Oracle Linux 8 appears about five years after the predecessor Oracle 7 and is based on Red Hat Enterprise Linux 8 (RHEL). Oracle, like CentOS or the recently discontinued Scientific Linux, uses the source packages from Red Hat’s corporate distribution and offers it as a separate product with its own kernel. Accordingly, Oracle Linux 8 brings the innovations that are already known by RHEL 8.
These include prominently the application streams (AppStreams) developed by Fedora as part of the modularization project. According to the announcement of product manager Simon Coter in the Oracle blog, a combination of basic system and application streams is used.
The concept of AppStreams allows multiple versions of software to be maintained and updated more frequently than the base system. AppStreams contain the necessary system components and a set of applications previously distributed in software collections and other products and programs in separate repositories. A list of the AppStreams supported on Oracle Linux 8 mainly includes development tools and web applications. The AppStreams are not covered by the Oracle Linux Extended Support.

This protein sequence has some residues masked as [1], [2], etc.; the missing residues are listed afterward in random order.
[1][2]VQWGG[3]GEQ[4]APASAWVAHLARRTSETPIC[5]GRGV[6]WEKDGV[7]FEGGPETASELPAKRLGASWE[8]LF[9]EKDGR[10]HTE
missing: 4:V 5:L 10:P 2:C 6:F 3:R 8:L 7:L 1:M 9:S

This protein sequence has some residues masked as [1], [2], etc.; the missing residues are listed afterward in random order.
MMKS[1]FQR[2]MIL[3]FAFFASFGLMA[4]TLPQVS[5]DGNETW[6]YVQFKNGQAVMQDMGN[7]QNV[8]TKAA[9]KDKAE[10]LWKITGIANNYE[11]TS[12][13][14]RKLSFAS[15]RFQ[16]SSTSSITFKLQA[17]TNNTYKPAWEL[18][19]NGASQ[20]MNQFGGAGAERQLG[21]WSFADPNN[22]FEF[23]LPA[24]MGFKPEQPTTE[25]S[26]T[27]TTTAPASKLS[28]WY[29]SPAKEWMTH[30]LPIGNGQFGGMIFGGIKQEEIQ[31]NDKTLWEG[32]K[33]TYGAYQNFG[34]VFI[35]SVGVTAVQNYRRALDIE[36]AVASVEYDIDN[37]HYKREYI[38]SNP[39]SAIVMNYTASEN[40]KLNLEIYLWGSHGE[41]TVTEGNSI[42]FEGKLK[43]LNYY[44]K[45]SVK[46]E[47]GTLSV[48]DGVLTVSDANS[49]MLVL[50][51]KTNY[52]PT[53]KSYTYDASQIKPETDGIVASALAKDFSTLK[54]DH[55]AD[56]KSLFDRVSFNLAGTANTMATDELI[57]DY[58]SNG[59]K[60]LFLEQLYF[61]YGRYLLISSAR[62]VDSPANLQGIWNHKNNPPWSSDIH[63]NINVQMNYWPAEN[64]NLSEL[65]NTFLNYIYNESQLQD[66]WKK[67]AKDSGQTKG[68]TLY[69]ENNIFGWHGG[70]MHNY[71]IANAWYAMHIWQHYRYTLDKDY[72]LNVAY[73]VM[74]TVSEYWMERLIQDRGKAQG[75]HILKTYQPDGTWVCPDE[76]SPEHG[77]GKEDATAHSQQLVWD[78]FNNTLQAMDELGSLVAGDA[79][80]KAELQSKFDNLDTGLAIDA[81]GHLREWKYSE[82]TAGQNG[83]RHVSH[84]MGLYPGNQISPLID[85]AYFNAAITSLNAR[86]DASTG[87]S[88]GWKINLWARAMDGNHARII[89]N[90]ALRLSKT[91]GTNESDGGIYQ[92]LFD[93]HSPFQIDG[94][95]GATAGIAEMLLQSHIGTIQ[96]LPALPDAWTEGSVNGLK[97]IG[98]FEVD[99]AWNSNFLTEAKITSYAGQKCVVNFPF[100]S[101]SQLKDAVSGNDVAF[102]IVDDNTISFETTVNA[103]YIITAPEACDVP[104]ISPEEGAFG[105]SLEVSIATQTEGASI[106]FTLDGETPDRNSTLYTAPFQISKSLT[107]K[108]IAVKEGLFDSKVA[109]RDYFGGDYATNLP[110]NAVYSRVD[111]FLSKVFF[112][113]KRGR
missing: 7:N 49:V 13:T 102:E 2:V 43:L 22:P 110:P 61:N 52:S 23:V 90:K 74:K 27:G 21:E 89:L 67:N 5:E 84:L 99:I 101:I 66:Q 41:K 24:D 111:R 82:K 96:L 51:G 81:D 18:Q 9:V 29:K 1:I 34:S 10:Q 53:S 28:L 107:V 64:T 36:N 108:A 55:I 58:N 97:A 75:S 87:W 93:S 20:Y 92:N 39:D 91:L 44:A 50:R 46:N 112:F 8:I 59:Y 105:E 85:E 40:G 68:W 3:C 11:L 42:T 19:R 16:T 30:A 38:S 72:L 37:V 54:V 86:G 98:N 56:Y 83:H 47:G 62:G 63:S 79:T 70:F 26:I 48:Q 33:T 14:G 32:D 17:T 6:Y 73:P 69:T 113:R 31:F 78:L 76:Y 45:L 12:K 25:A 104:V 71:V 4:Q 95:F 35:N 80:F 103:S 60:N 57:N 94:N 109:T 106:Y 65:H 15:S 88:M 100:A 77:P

The system administration also experienced some changes. Package management is handled by DNF, the successor to Yum. Cockpit is a new administration tool for Linux servers and allows monitoring and control via web browser and mouse. The installer now uses the LUKS2 format for encryption. OpenSSH is offered in version 7.8p1, Transport Layer Security (TLS) 1.3 is enabled by default. In the network tools, Iptables was replaced by Nftables. Stratis was introduced in the field of storage systems. Containers can be created and managed using Podman, Buildah, and Skopeo. The kernel will be 4.18.0-80.el8 of the Red Hat Compatible Kernel (RHCK), while the in-house Unbreakable Enterprise Kernel (UEK), which is in a more recent version, is still under development.
Submitted by: Arnfried Walbrecht
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